Captain James Snow
One of the oldest shipmasters, whose life has been spent on the Great Lakes, is Capt. James Snow, whose name appears at the opening of this sketch. For many years he acted as builder, owner and master, and as soon as one vessel was sold, another took its place, so that he has remained constantly in the business in some way over sixty years. He was born September 25, 1823, in Erie county, Penn., and resided in his native place about twenty-one years. At the age of twelve years he went on the schooner Conneaut Packet, where he remained throughout the season as cabin boy. He then shipped on the Savannah, and later on the T. W. Morris as boy, and spent the season of 1837-38 on the brig Ruggles. When he left this boat he went to Boston and shipped on the John Redding, visiting the West Indies, and South America, remaining on her about two years. Upon returning to the lakes, in 1841, he shipped before the mast on the Brandy Wine. In 1842 he served in the same position on the Navigator, and then acted as mate, and finally as master of the same vessel. After being a short time on Big Z he bought the Navigator and sailed her until 1846, after which he built the Telegraph and sailed her until 1850. After sailing the schooner Henry Hazer and the steamer America, he bought the brig Bell, with Thomas Dyer, of Chicago, and commanded her until 1853, when he sailed the steamer Hendrick Hudson until October of that year. He then built the schooner Gem, and upon making a trip to Chicago in her, he sold her and obtained a contract to build two more of a like character.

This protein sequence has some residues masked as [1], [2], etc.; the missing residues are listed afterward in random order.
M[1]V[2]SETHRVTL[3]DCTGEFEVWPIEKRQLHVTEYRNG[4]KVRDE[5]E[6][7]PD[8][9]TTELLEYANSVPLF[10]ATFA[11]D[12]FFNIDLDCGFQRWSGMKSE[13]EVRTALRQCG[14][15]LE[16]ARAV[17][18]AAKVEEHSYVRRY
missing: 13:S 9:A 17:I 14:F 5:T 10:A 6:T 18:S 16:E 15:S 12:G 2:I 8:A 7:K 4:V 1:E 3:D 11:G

The following winter he superintended the building of the Chapman and Maple Leaf, and in 1854 the Autocrat and Grand Trunk. He sailed the Autocrat two years and sold her, after which he built the Nightingale, which he sailed part of one season. He sold her in 1856 and sailed the Portsmouth, in the interest of the New York & Erie railroad, connecting with the Michigan Central, when he sailed the steamer Adriatic one season, and then built the tug Noah P. Sprague, and came to Detroit, engaging in the towing business until November 14, when the boiler blew up and killed all on board but himself. He then went back to the Adriatic for the season, when the Sprague was raised, and he rebuilt and sailed her. After but a short time on this boat, he left her and went into the grocery business in Detroit, and there remained until 1861, when he shipped on the Evergreen City, after which he was on the Cuyahoga and Equinox, leaving her to go in the insurance business in Buffalo. Upon returning to the lakes he sailed the B. F. Wade, T. D. Doyle, tug Winslow, Brady, Huron, Marine City, Dunlap, Monitor, Wood, Bennett and Alpena, being engaged in wrecking the schooner Consuelo in 1885. In 1886 he rebuilt the Eighth Ohio and sailed her three years, after which he came to Detroit and engaged in the coal business, which he continued until 1895, when he retired.
September 25, 1845, he was married to Miss Harriet Tubs, who died in 1850. Their children are James, who is a traveling man, and Charles, who is a yardmaster at Dayton, Ohio, for the Chesapeake & Ohio railroad. On August 13, 1873, Captain Snow was again married, this union being with Josephine Terrill, of Detroit, and he resides at No. 269 Twenty-first street, Detroit.
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This version of Volume II is based, with permission, on the work of the great volunteers at the Marine Captains Biographies site. To them goes the credit for reorganizing the content into some coherent order. The biographies in the original volume are in essentially random order.
Some of the transcription work was also done by Brendon Baillod, who maintains an excellent guide to Great Lakes Shipwreck Research.